How B2B Marketing is Changing

By T/F/D Founder and CEO Stephanie Forrest

Big or small, disruption is everywhere.

Industries can and are being transformed, created or displaced overnight – and billions in shareholder value can be wiped out with a single tweet. The threat of Amazon entering your space looms larger than ever.

One-time business giants are busy re-inventing themselves or risk being confined to the corporate history books. The business-to-business (B2B) sector is just as, if not more so, at risk from large predators and internal sabotage thanks to new technologies leading the consumerisation of the once hallowed professions of accounting, banking, insurance and law, industries which once required huge overheads and customer scale to become a success.

How B2B companies market and engage with customers is changing drastically. Channels will continue to fragment and blur, people’s attention spans are hitting rock bottom and what works one week cannot be relied on the next. The morning commute is now extra work time and when people are at home they pay to drown out ads.

People’s personal lives in general are blurring with their professional lives in a way that they never did before posing a massive challenge but also a great opportunity for B2B marketers.

Before we get to what you should do, understanding the core elements that have changed is key:

How we access content changed

Just over ten years ago Apple launched the iPhone sparking a revolution in the smartphone market and subsequently a slew of other industries. Initially the iPhone was derided by the likes of Microsoft’s Steve Ballmer, who scoffed that the $500 “most expensive phone in the world” wouldn’t appeal to business customers as it didn’t have a keyboard.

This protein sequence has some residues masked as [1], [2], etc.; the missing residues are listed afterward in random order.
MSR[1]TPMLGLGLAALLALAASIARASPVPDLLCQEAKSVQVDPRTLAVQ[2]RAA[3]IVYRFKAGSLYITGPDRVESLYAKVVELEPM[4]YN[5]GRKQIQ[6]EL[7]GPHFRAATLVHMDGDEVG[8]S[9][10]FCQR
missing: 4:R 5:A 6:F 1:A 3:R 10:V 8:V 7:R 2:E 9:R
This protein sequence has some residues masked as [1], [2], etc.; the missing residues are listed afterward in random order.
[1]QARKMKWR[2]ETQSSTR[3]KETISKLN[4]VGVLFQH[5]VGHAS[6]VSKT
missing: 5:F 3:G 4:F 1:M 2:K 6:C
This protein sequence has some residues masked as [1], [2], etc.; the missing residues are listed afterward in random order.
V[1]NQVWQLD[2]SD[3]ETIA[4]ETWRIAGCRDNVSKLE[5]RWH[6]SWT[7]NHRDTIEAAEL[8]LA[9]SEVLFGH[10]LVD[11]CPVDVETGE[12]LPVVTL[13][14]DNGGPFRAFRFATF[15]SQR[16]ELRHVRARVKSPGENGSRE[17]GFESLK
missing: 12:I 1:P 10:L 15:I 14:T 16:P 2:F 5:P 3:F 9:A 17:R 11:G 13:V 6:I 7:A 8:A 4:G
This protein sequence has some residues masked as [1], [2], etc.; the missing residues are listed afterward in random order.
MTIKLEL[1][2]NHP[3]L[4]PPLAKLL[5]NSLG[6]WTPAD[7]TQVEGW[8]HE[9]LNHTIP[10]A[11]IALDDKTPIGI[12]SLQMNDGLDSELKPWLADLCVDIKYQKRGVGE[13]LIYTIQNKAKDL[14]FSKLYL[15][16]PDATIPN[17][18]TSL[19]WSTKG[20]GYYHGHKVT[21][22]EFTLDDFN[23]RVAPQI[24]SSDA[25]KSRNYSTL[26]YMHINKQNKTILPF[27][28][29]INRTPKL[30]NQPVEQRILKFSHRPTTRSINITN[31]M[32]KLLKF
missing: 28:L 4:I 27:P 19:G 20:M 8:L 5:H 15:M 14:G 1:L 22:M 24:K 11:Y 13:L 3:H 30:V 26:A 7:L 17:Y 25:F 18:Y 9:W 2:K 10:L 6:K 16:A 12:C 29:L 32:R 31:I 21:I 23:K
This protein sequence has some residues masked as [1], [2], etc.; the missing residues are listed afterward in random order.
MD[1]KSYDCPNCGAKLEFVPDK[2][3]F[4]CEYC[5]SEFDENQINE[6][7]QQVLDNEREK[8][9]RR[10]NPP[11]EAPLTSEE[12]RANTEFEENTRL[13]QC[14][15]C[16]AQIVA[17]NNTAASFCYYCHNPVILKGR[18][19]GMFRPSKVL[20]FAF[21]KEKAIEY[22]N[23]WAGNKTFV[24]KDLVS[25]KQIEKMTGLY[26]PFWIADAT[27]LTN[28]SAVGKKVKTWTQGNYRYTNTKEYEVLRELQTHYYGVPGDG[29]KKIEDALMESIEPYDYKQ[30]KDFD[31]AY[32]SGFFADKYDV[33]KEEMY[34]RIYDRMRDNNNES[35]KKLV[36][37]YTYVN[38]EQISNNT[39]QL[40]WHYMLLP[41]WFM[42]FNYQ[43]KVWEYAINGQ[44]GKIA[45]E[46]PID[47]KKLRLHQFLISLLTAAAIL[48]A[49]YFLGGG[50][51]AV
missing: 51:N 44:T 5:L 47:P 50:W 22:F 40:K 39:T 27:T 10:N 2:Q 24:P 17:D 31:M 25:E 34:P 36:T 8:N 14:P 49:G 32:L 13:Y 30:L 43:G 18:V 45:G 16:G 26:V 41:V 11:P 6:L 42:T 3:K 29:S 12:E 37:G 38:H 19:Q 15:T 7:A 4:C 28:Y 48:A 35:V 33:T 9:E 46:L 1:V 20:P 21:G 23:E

A decade later and two-thirds of the world’s population is connected to the internet through their mobile devices, with smartphone users now accounting for 73% of internet consumption. Not only does this mean more customers in new locations that are open to doing business but also new ways of doing business.

It’s not just Uber or Deliveroo that have profited from this trend, hundreds of B2B Apps from Xero accounting software, Goonder for share trading, to Google Docs have sprung up in this business market, taking advantage of business people being glued to their smartphones and hungry to consume content.

Where we access content has changed

Smartphones mean people can access the internet, buy and consume at any time of the day and anywhere. In the UK, people now spend one day a week online (24 Hours), more than twice as much as they spent at the start of the decade. This is only going to increase as more business tasks move into the cloud or are automised.

In many Asian markets the trend is even stronger with villages and towns bypassing laptops and fixed-line broadband in favour of the geographic coverage 4G and wireless technologies offer. This is before 5G arrives to change everything again.

How we consume content changed